But new statistics compiled for the Democrat and Chronicle by the office, which investigates suspected drug-related deaths across the region, show that more often than not the victims resided outside the city of Rochester.

 

Cancer-causing chemical PCE contaminates Colorado soil, water and homes | The Denver Post

Spills releasing PCE, the cancer-causing chemical used in dry cleaning and ...

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Extra Extra Monday: NSA spying on smart phone data, America's underground adoption market, troubled group homes

The Child Exchange | Reuters
“Inside America’s underground market for adopted children”

Privacy Scandal: NSA Can Spy on Smart Phone Data | Der Spiegel
"The United States' National Security Agency intelligence-gathering operation is capable of accessing user data from smart phones from all leading manufacturers. Top secret NSA documents that SPIEGEL has seen explicitly note that the NSA can tap into such information on Apple iPhones, BlackBerry devices and Google's Android mobile operating system."

Left with nothing | The Washington Post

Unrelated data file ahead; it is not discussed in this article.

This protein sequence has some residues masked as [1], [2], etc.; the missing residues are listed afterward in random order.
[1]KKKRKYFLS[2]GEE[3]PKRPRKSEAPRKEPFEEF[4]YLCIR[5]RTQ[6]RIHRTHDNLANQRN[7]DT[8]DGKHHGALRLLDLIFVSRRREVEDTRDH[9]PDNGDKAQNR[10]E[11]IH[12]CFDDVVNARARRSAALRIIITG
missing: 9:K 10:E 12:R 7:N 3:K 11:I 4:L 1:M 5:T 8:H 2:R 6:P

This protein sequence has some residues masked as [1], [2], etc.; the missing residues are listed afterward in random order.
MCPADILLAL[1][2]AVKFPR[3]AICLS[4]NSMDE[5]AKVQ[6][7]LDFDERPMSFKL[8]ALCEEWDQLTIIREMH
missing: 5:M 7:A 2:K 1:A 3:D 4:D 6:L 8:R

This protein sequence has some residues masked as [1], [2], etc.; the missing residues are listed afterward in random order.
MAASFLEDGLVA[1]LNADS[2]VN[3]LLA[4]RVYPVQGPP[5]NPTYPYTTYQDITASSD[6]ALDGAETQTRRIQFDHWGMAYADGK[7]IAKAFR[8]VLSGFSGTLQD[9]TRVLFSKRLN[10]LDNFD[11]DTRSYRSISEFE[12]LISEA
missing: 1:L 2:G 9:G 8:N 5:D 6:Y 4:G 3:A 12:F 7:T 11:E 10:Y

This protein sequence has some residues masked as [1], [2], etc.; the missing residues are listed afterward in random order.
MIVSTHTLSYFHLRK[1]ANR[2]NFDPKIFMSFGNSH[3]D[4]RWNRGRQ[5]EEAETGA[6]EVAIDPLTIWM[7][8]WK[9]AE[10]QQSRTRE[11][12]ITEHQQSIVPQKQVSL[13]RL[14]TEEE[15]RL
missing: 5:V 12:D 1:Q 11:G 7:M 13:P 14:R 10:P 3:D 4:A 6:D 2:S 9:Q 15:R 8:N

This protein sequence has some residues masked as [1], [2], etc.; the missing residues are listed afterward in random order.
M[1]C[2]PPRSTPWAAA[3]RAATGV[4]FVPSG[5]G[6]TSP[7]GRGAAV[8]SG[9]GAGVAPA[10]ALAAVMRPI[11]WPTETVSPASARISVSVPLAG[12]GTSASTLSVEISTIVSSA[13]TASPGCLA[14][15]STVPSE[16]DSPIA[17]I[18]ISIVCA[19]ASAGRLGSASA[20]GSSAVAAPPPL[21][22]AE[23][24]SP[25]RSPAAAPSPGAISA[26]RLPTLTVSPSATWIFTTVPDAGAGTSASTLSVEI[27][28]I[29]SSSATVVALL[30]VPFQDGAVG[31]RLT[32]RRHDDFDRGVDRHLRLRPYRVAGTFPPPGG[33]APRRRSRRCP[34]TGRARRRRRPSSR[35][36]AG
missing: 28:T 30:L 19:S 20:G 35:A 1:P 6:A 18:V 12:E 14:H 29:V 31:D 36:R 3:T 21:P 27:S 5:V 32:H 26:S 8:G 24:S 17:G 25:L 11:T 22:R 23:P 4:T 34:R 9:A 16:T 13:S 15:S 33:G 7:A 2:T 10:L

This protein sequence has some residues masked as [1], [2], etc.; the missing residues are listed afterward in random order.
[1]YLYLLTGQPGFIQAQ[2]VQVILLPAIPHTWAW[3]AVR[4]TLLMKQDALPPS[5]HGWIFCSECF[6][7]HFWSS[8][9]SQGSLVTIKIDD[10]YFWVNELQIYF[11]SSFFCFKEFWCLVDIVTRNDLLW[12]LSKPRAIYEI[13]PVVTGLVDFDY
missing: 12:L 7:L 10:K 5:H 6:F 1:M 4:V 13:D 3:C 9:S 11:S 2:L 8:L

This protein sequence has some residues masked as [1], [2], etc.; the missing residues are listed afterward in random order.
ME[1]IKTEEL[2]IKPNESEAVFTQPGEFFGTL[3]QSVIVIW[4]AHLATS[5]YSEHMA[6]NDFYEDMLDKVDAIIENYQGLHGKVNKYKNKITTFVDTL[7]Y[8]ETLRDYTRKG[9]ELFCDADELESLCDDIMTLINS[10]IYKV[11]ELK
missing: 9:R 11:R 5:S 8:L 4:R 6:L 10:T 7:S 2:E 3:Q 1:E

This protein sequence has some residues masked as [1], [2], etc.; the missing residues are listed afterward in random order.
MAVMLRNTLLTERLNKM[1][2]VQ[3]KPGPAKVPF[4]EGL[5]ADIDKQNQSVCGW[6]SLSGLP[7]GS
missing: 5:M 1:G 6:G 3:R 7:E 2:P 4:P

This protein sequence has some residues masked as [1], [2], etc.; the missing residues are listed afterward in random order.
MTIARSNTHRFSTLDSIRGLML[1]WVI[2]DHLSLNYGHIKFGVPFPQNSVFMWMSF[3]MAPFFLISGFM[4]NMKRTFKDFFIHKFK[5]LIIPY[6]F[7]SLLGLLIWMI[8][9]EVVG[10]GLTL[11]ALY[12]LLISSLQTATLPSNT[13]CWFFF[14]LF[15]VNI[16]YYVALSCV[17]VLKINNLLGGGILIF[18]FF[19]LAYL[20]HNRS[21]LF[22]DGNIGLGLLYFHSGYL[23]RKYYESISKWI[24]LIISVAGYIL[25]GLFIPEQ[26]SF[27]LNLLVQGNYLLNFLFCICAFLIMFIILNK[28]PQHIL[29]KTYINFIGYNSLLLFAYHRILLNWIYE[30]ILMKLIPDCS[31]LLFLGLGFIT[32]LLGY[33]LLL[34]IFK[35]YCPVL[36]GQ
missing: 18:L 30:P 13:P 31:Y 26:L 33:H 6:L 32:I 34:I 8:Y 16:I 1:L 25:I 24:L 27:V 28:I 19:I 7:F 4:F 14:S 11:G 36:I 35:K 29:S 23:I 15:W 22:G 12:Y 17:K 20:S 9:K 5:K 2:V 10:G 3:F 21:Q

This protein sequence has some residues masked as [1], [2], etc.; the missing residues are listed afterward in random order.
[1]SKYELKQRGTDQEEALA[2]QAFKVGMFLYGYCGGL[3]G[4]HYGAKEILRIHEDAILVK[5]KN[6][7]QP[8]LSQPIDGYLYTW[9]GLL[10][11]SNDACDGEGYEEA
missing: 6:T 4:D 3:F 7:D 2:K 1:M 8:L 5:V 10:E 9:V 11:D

"This man owed $134 in property taxes. The District sold the lien to an investor who foreclosed on his $197 ...

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Minority small businesses trail among stiff competition for U.S. contracts

About 17 percent of the U.S. population is Hispanic, and 13 percent is black, but ratios for federal small-business contracts to those groups are in the single digits, according to a report from Bloomberg News. Experts told Bloomberg that "the needle hasn't moved," possibly the result of stiffer competition for contracts as agencies cut spending.

In India, poorest women coerced into sterilization

Bloomberg News reports that India accounts for 37 percent of the world's female sterilizations. Last year, 4.6 million women were sterilized, a number reach in large part because of govenrment quotas and incentives for doctors. Women are supposed to receive counseling before they give consent for the operations, which doesn't always happen. Sterilizations are sometimes happening in unsanitary conditions with bloody sheets and rusty scalpels.

Extra Extra Monday: Raiteros, problems in foster care, questionable death investigations, gang wars in Toledo

Taken for a Ride: Temp Agencies and ‘Raiteros’ in Immigrant Chicago | ProPublica and Marketplace
“Some of America's best-known companies and largest temp agencies benefit from — and tacitly collaborate with — an underworld of labor brokers, known as raiteros, who charge workers fees, pushing their pay below minimum wage.”

Problems keep proliferating at discredited private foster care agency | Los Angeles Times
“A decade after L.A. County auditors delivered a harsh assessment of Teens Happy Homes, probe finds that children were repeatedly harmed in recent years and dubious financial practices grew.”

Mortgage Mess | NBC Bay Area
“Tens of thousands of Bay ...